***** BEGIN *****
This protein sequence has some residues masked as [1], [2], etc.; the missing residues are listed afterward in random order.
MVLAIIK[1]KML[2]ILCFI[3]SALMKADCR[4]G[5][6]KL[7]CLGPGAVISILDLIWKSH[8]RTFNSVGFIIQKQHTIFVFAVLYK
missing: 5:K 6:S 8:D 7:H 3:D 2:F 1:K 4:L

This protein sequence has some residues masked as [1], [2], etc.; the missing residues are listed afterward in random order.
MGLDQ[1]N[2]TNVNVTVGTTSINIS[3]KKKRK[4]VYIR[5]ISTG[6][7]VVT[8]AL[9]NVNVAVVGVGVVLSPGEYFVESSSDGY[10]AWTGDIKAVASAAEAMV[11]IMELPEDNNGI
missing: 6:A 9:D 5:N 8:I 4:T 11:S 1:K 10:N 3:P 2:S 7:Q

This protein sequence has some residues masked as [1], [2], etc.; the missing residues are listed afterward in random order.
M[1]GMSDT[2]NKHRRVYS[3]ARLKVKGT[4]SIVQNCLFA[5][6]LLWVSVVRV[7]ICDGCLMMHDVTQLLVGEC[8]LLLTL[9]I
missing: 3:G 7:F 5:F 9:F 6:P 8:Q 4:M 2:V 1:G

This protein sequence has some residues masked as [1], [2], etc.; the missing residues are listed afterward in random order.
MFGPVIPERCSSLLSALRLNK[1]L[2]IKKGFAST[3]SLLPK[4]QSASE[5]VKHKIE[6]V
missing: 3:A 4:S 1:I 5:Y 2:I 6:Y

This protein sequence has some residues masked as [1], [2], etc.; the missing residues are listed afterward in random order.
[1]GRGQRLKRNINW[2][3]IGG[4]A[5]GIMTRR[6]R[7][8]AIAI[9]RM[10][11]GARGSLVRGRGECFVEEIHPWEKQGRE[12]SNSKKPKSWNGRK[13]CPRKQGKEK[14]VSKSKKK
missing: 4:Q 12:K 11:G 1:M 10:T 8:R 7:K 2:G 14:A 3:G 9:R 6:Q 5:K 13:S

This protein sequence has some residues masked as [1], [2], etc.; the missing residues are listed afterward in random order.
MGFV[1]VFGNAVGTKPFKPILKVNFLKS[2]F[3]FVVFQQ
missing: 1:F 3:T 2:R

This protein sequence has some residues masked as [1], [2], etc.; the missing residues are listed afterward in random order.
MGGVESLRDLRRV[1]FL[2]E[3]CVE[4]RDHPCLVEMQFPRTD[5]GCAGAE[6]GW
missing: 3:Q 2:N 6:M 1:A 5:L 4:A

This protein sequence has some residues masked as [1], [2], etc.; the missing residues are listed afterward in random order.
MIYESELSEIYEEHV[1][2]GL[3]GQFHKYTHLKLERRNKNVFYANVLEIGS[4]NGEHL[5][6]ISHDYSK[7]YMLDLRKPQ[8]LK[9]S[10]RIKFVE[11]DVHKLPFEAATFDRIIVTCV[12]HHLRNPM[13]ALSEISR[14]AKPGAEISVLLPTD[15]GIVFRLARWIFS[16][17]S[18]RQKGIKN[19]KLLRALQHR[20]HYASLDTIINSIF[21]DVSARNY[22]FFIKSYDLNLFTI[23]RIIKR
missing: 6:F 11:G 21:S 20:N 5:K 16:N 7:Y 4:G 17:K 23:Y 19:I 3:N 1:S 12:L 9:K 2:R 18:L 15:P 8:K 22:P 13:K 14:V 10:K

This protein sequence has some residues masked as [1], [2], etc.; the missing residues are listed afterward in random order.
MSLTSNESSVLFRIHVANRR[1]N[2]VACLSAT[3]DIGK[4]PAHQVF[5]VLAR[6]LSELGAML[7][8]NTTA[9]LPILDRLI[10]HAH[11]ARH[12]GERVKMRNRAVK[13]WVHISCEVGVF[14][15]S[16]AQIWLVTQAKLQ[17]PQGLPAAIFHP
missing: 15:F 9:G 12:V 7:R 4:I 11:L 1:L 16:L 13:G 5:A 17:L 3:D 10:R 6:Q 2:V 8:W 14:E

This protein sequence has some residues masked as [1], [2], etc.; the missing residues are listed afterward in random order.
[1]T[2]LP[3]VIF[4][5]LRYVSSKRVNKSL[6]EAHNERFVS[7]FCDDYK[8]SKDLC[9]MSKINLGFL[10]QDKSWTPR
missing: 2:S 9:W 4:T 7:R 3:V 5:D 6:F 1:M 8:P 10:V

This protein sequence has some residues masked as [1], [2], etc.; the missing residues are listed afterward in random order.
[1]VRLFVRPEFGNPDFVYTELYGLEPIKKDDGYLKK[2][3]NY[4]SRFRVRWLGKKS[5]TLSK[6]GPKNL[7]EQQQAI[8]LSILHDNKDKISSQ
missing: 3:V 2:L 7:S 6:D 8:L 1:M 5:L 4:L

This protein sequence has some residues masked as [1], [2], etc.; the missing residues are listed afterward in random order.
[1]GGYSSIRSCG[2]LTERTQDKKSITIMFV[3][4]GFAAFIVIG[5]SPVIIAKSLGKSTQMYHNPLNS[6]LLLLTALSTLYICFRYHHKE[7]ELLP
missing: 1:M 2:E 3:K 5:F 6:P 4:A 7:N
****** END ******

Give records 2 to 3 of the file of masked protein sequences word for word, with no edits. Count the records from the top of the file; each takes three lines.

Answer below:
This protein sequence has some residues masked as [1], [2], etc.; the missing residues are listed afterward in random order.
MGLDQ[1]N[2]TNVNVTVGTTSINIS[3]KKKRK[4]VYIR[5]ISTG[6][7]VVT[8]AL[9]NVNVAVVGVGVVLSPGEYFVESSSDGY[10]AWTGDIKAVASAAEAMV[11]IMELPEDNNGI
missing: 6:A 9:D 5:N 8:I 4:T 11:S 1:K 10:N 3:P 2:S 7:Q

This protein sequence has some residues masked as [1], [2], etc.; the missing residues are listed afterward in random order.
M[1]GMSDT[2]NKHRRVYS[3]ARLKVKGT[4]SIVQNCLFA[5][6]LLWVSVVRV[7]ICDGCLMMHDVTQLLVGEC[8]LLLTL[9]I
missing: 3:G 7:F 5:F 9:F 6:P 8:Q 4:M 2:V 1:G